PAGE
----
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I have a process that calls for a 6-8 hour slow cooker braising of inside skirt steak. The skirt steak becomes incredibly soft and the connective tissue adds a lovely gelatinous luxurious mouthfeel when large chunks of the skirt steak are served from it.

I want to replicate this in half the time. I tried with cooking approximately 15lbs of peeled inside skirt steak for 4 hours in a covered hotel pan with some water in the pan but while the steak was delicious it was not "fall off the bone" soft.

What are commercial ways of cooking large volumes of skirt steak quickly retaining maximum texture and flavor?

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    I hate to say it, but great restaurants that want that luxurious mouthfeel also braise for 6-8 hours. You will likely get very good answers to this qustion that will get you close - but not Michelin Star close. – Jolenealaska Oct 7 '14 at 1:45
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    I'm not sure if commercial ways are what you're looking for. I'd guess restaurants are more likely to cook long and slow way ahead. They have to start ahead of time anyway (not like they can wait til someone orders it). And likely they're doing the same thing every day, and would rather start it earlier than make more work for someone to do. Maybe just "Is there any way to do this?" – Cascabel Oct 7 '14 at 2:29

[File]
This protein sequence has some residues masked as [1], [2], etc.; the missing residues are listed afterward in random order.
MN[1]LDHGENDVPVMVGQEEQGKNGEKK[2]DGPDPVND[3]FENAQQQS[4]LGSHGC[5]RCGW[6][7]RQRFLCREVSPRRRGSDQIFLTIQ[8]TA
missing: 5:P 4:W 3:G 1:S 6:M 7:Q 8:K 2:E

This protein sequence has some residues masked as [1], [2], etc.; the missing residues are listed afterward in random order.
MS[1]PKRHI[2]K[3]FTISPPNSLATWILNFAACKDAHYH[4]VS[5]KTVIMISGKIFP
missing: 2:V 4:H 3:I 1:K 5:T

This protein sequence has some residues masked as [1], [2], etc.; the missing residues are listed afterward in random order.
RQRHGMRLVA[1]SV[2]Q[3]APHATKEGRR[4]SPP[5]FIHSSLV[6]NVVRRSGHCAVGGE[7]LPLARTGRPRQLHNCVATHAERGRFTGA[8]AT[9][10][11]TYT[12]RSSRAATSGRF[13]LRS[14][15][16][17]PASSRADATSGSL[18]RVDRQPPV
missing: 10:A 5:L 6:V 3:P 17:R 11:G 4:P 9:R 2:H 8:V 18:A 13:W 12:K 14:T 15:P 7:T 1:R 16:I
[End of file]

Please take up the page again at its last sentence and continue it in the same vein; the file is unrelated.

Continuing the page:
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Tough beef becomes tender because the connective tissue breaks down into gelatine in the presence of heat and moisture. This can be sped up considerably using a pressure cooker, so that's your solution.

There are considerations to this: a pressure cooker that could take 15 lbs of skirt steak all at once would be very large, hard to handle, and possibly expensive. You would likely want to do it in smaller batches in a smaller cooker to make it manageable, but then you are creating a load of work for yourself. Whether the time saved versus the extra effort is worth it is something you'd have to think about.

  • This is exactly the confirmation I was looking for. Will it be soft and "fall off the bones"? Will the flavor distribute well? – jc303 Oct 8 '14 at 15:16
  • It should be fall off the bone, as for the flavor it should be similar. Personally I prefer the low and slow method to the pressure-cooker method as to me it gives better flavor. There's something about rushing it that isn't quite as good although that's subjective. – GdD Oct 8 '14 at 15:51

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